The San Joaquin Valley lacks doctors. For every 100,000 residents, the Valley has 48 primary care physicians—25 percent less than the state average of 64—and an even lower share of specialists. The supply is also short for nurse practitioners and providers who accept Medi-Cal and plans through the Affordable Care Act.

Flickr user Lidor, CC BY-NC-ND 2.0

We all know the valley doesn't have enough doctors. But why? Is the high percentage of Medi-Cal patients in the valley, and low reimbursement rates for physicians who accept them? Is it the lack of a stand-alone medical school, or not enough medical residency programs? Or is it quality of life issues like air quality and access to big city amenities keeping physicians away from communities in need?

Jeffrey Hess / Valley Public Radio

When you call 9-1-1, you expect an ambulance to come and quickly. But in Fresno County, health officials say a relatively small number of people had been making that difficult, so-called ambulance "super users." These are people who call for an ambulance ride frequently, sometimes hundreds of times a year, in non-emergency situations. Now five years into a project to reduce the burden of "super users" on the system, the numbers show the effort is working.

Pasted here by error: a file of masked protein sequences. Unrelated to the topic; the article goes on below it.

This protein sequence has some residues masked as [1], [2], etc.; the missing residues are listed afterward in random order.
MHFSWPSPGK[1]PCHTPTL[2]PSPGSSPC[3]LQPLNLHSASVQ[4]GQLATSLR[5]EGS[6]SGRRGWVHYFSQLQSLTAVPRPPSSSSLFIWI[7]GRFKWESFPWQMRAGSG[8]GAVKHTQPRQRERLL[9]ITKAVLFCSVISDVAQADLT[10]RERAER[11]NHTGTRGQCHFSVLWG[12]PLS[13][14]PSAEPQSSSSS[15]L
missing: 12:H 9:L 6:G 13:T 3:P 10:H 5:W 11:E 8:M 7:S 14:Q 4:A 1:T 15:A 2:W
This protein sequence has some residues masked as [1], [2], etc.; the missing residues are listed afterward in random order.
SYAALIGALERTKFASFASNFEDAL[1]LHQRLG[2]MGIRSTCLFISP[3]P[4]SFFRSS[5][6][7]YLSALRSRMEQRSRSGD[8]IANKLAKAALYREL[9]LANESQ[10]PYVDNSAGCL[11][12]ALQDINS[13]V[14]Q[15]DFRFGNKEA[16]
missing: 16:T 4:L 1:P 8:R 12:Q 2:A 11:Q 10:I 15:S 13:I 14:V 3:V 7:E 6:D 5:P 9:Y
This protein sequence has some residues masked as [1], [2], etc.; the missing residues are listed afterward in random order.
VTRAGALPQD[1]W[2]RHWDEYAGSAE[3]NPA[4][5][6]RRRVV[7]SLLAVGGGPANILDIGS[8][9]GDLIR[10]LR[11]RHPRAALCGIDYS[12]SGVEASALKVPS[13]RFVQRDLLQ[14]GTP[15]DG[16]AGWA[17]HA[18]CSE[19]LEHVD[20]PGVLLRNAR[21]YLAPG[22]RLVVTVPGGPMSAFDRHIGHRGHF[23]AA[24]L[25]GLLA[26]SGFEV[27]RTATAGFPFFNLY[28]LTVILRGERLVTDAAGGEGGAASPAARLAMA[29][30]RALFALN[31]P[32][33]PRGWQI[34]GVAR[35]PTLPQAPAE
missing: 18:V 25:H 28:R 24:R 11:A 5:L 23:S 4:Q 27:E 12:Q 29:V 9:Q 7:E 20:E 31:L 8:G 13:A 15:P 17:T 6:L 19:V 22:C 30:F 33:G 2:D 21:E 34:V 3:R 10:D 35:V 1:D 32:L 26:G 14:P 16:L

Kerry Klein / KVPR

Becoming an adult is a challenging transition for anyone—but it can be especially hard for those with severe chronic diseases that, until recently, had been fatal. This is the story of one young adult undergoing some major life changes, and the doctors trying to pave a smoother path for people like her.

Rachael Goldring is getting married in October. This bubbly 24-year-old health blogger already picked out the venue, the decorations, and the music—but what she’s really excited about is her dress.

Ezra David Romero / Valley Public Radio

In late April, we launched a series called “Contaminated” where our team explores communities in the region affected by water unsafe to drink. In our first story, we visited a Fresno County community that can’t afford to maintain the arsenic treatment plant the federal government funded 10 years ago. 

We continue today with a look at a Madera County mountain community where residents have been exposed to a different hazardous material in water for decades—but they could have clean water by the end of the year.